from Miransù

to my grandmother Isabella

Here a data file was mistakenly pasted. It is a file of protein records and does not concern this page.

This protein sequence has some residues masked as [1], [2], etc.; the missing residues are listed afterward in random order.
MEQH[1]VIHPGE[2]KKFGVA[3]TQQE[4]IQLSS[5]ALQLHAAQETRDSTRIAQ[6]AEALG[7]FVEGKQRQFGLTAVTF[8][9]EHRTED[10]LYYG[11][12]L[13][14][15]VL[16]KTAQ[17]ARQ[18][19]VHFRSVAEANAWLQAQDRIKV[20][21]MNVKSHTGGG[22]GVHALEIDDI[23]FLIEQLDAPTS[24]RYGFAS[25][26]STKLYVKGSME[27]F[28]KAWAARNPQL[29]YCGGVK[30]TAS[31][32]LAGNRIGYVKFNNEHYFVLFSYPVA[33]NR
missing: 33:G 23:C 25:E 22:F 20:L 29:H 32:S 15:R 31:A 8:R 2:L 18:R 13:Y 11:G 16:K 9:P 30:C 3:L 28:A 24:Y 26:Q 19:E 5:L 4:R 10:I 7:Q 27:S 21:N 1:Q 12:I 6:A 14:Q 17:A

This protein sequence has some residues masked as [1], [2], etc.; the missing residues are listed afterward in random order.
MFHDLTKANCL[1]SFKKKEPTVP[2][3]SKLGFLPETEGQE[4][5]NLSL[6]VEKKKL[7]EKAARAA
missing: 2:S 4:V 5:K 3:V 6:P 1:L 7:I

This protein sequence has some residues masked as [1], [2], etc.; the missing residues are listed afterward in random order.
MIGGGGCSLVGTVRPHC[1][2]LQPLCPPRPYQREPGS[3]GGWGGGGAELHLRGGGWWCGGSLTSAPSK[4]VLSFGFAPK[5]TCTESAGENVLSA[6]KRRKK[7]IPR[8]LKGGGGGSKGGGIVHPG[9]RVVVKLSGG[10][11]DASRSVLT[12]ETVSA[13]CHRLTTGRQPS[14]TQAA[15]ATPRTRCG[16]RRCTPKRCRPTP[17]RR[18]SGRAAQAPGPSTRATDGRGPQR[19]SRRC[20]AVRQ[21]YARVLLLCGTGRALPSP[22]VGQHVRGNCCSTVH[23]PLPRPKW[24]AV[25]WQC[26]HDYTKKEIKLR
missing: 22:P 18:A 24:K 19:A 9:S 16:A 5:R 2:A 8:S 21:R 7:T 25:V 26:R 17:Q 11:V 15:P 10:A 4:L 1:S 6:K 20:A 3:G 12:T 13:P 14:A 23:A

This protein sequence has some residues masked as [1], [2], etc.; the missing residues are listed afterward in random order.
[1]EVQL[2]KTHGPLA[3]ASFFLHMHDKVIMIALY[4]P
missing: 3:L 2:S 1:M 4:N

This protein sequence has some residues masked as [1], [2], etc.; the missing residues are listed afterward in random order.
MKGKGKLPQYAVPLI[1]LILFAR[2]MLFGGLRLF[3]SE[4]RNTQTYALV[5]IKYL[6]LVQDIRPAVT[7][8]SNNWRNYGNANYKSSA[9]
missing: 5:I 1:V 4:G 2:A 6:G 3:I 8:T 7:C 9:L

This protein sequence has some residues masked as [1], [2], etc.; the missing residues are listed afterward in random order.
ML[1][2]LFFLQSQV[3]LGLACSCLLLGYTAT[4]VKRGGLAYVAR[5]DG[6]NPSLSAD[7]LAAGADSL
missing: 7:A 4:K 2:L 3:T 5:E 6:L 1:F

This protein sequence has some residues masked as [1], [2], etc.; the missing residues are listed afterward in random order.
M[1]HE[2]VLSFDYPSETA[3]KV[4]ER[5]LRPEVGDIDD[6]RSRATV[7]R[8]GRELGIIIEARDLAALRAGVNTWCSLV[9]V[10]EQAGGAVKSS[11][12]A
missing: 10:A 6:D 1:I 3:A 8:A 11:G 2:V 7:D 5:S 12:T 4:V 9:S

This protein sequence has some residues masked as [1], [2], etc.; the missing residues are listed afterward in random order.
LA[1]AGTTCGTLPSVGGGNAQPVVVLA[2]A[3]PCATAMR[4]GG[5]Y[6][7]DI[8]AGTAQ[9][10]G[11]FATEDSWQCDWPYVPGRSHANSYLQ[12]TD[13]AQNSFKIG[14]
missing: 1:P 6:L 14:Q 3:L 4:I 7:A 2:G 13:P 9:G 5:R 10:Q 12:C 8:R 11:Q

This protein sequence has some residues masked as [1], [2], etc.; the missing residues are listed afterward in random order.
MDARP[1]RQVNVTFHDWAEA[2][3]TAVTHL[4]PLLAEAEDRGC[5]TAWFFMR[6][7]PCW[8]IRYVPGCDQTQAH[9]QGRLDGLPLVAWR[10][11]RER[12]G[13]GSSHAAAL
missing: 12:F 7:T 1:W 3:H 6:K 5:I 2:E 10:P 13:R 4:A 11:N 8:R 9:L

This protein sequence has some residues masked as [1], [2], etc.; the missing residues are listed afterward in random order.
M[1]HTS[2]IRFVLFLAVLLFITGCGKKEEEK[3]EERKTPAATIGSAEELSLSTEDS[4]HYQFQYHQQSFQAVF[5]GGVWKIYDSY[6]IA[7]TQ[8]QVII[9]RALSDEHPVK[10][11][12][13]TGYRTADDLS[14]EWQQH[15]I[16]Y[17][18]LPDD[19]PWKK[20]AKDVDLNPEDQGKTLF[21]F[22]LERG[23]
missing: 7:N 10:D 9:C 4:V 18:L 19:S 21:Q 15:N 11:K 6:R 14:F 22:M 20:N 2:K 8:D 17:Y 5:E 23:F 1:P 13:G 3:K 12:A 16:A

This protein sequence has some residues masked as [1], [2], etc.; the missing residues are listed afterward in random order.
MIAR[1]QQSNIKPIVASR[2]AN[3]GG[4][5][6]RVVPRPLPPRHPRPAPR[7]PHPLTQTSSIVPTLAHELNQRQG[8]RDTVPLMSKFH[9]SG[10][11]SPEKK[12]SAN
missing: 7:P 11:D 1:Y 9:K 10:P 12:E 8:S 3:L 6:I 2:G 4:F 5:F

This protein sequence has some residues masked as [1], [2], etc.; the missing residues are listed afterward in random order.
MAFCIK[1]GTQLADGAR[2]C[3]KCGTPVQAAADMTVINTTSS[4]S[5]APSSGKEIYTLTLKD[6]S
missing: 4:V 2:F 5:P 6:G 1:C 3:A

A sound is heard in the air, it parts from the slopes of the mountains and it clots in this basin in which the clarity of the sun tenuously disengages the opacity of a veil that covers it and seems generated from the sterile womb of the web that the dry branches make on the faces of the hills. Under, in the dark of the earth, between stones twisted, the roots will answer the silence that induces in me the elegance of this wait devoid of anxious questions that persist in existing, without a trace of surrender. From a goldfinch transpires a light throb, it clears away the pale of the sky and suddenly it penetrates into the mystery. They will be birds that without noticing are busy surviving, marbled udders of cows after the corn bunting has sucked them in the barn drawn from the heat, or the nocturnal cry repetitive, bewitching of the wigeon crushed on the ground, which when it flies is heard, tu, tu, because it beats its wings first over and then under like a child bouncing a ball against the wall, a horned owl in the ivy, voiceless shield, or will be born from the plants the crackling that warns of the presence of a hunter the drowsy perching of the wing of a buzzard on the bosom of an invisible current. I see him from my warm lair as if swimming, while opening his arms wide among the bindweed that drip, his rifle dangling on his back.